One would expect that hermaphrodism during the time period in which Dreger writes would cause major societal rifts and would be even more controversial than it is now. However, if the subject is thought about clearly for any amount of time, it would seem as if society has made no substantial progress in the acceptance of this anomaly. Of course, we have made many technological and biological advancements that help people better understand how and why this condition can occur, but it is still very much a taboo subject. Today, it is my understanding that most children born with both sets of genitalia almost always undergo corrective surgery if it is financially and physically possible, but why? It is because contemporary society has yet to accept this specific bodily phenomena as it has others. This is most likely due to the extreme emphasis we put on issues of sex and gender. Sexual topics, such as gay marriage and gay rights, are huge points of political controversy because they challenge the deeply ingrained heterosexual norm. Therefore, an instance in which an individual physically displays characteristics of both sexes is in direct opposition to every existing perception of what we consider a man and a woman.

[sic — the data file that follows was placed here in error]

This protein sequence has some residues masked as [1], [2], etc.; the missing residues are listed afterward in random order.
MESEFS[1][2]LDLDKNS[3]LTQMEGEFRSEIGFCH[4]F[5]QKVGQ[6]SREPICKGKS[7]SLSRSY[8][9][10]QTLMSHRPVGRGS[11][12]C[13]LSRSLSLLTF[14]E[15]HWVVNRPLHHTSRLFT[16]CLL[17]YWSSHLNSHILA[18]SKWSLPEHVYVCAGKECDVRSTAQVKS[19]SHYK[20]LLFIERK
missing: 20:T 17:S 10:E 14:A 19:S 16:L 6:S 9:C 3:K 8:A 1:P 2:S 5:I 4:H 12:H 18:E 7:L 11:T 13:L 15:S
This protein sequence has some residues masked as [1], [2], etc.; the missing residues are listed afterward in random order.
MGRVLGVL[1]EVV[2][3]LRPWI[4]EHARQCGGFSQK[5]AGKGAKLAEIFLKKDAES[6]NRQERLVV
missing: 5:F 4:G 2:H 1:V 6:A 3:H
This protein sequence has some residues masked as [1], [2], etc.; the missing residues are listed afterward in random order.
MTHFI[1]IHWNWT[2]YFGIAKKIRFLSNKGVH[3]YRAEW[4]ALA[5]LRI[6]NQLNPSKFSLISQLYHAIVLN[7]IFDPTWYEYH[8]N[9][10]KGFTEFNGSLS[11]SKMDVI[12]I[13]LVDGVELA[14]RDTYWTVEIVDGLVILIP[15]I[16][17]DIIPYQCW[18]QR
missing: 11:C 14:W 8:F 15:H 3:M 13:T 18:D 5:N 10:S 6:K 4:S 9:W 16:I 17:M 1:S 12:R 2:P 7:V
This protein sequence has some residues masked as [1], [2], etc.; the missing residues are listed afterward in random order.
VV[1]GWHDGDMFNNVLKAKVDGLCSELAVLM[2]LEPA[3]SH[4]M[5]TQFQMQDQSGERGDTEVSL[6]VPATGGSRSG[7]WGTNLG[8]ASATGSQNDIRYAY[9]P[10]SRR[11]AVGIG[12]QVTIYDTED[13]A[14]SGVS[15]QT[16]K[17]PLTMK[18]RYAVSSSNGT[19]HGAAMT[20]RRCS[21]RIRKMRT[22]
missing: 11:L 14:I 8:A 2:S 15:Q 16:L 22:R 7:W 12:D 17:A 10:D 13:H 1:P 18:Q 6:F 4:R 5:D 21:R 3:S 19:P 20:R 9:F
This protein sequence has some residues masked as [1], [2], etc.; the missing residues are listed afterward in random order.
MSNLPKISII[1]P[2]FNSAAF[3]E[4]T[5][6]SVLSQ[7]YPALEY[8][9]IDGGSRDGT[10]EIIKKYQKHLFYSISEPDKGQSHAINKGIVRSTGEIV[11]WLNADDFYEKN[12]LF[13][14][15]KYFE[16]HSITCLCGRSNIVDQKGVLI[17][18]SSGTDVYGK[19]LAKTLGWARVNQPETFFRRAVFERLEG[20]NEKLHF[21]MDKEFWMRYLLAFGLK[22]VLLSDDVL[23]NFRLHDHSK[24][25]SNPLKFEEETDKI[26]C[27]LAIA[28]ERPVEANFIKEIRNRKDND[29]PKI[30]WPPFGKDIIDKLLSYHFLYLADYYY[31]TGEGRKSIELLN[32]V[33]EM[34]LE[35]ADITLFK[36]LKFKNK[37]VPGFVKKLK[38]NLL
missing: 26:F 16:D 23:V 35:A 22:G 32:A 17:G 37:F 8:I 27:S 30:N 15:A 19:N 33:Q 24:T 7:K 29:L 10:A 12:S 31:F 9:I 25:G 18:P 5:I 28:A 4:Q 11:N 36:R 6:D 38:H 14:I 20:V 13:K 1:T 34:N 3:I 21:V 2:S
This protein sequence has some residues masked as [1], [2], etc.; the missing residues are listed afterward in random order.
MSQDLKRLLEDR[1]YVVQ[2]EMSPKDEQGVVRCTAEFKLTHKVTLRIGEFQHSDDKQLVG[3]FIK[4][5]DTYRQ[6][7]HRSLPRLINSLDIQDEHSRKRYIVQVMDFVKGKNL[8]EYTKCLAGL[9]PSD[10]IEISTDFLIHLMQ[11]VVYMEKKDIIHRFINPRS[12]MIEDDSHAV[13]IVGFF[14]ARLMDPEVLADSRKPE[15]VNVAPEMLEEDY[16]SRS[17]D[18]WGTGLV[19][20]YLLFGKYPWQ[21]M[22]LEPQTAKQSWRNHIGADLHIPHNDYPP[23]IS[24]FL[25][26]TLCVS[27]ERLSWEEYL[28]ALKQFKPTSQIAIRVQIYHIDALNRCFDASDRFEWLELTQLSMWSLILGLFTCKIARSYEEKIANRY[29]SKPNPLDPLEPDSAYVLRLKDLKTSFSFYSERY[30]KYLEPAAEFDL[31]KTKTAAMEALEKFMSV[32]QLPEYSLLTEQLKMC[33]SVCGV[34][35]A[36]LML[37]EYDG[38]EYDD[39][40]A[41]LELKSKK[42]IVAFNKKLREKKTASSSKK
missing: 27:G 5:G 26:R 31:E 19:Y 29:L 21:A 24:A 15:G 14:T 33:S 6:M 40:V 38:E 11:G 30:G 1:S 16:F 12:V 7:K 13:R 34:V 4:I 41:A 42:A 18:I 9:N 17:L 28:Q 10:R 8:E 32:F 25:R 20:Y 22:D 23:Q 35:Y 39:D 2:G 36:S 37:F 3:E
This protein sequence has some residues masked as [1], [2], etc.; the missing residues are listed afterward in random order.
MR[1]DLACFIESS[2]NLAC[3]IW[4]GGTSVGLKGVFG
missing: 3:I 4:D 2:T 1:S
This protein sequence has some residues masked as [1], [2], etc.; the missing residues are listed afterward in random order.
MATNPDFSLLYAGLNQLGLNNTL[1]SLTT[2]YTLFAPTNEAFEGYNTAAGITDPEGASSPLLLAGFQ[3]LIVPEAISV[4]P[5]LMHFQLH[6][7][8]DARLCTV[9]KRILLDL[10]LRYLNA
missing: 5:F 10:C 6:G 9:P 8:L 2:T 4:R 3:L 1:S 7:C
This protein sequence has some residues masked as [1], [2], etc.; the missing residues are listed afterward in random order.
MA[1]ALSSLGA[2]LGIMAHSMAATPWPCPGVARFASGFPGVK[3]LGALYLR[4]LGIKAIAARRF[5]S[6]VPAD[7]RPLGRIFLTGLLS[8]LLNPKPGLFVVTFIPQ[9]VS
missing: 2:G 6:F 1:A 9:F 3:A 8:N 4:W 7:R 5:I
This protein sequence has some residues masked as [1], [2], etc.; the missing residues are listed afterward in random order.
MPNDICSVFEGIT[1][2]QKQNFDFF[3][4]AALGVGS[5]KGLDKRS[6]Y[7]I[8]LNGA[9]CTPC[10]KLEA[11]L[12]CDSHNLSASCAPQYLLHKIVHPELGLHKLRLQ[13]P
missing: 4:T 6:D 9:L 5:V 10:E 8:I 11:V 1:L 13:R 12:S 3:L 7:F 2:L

It is true that stories of hermaphodism or pseudo-hermaphrodism are rarely talked about in the news or other media outlets. The few cases that I have learned about have been in my medical sciences and biology classes and have involved individuals in far-off countries. Surely there have been more cases of hermaphrodism than those I have learned about, so why hasn’t anyone ever heard of them? Brown University researcher Anne Fausto-Sterling estimated that the total number of people receiving surgery to “normalize” genital appearance was 1 in every 1,000 births (http://www.isna.org/faq/frequency). This estimation is probably considerably higher than what most of us estimated, and it is doubtful that there is a precise number because of the frequency of unreported cases. However, if we take that number as being true, genital variation and hermaphrodism is way more common than society lets on. Therefore, we must ask ourselves the question as to why this is still such a controversial subject in our society, even after all of the progress we have made regarding other topics of sex and gender.

-Meredith Light

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